THE ADMINISTRATION: The Greenbelt Mystery

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    Helping the Orphans. The year was almost up when the Navy, out of a clear sky, handed Chasanow a set of charges and ordered him removed from duty. In 23 years in the Government, Chasanow had risen to become an $8,360-a-year chart inventory and distribution expert. Among the Navy's charges: ¶Contributing to the United American Spanish Aid Committee, a subversive group. ¶CJ Subscribing to "the Communist newsletter In Fact." ¶ Belonging to the National Lawyers' Guild, cited as a Communist-front organization. ¶Having on his desk the names of two men, one a Communist, the other a National Lawyers' Guild member. Contributing to the Cooperator, which had been "listed as a member" of a sub versive book association. To these charges, Chasanow answered: ^ In 1941 he went to a party, attended by Greenbelt's mayor, where games were played to raise money for "Spanish war orphans." Chasanow's contribution: 50¢. EURJ He had paid 50¢ for a one-year subscription to In Fact twelve years ago: "I thought it sensational, badly written and unreliable." ¶ In 1939 he applied for a job as a Government lawyer. He was advised by the Government lawyer who interviewed him to join the National Lawyers' Guild, which, for $1, he there & then did. He did not get the job, never went to a Guild meeting, made no further payments. ¶ The names on the desk were two of 407 on a telephone list. One was once Chasanow's opposing counsel in a lawsuit. The other, introduced to him by his brother-in-law, "talked like a Communist." When the brother-in-law invited the man to the Chasanow home, "my wife put chairs in the yard and [the man] visited with my brother-in-law while I remained in the house."

    Last October Chasanow's case was heard by a security board. Chasanow had 97 character affidavits supplied by friends and associates, and ranging from admirals to the Greenbelt postman. The board cleared him on all accounts and affirmed in detail his answers to the charges. The board said that there was no evidence that the Cooperator had "leftwing tendencies." It found that Chasanow was "a moderating, constructive and conservative influence" in Greenbelt.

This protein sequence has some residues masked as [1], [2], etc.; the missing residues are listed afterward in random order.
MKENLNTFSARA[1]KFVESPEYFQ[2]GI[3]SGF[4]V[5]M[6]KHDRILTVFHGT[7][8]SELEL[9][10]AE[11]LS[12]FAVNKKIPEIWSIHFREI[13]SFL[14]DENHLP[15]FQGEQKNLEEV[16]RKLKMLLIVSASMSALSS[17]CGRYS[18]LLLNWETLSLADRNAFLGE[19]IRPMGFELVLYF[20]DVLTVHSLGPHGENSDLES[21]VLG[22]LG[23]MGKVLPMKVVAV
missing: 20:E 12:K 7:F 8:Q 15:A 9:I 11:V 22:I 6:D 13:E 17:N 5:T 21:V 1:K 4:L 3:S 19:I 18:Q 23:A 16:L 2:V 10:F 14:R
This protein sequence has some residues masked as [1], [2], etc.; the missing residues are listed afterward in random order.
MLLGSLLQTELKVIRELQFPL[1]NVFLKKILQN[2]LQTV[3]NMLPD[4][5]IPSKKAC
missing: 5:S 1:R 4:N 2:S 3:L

An Ugly Screen. Thankful for this bill, Chasanow expected to be called to duty. But no call came.

    Then last January, another Greenbelt resident was suspended from his job at the Hydrographic Office. Among the charges: he had associated with famed Architect Frank Lloyd Wright, had criticized the American Legion, and, at a 1943 meeting in Greenbelt. had advocated Bible-burning. He denied that he had ever advocated" Bible-burning, said that all his life he had practiced the Jewish faith and is an official of the Greenbelt synagogue.

    When this case arose, statistics of Hydrographic Office security cases showed a disturbing fact: the office had 13 employees who lived in Greenbelt. Five of them had been suspended as security risks. All the suspended men, but none of the others, were Jewish. (Greenbelt is about 8% Jewish).

    In Greenbelt. where most of the residents are Government workers, the suspensions cast a pall of fear and dismay. A fight over rents appeared to have been projected on a far larger, uglier screen.

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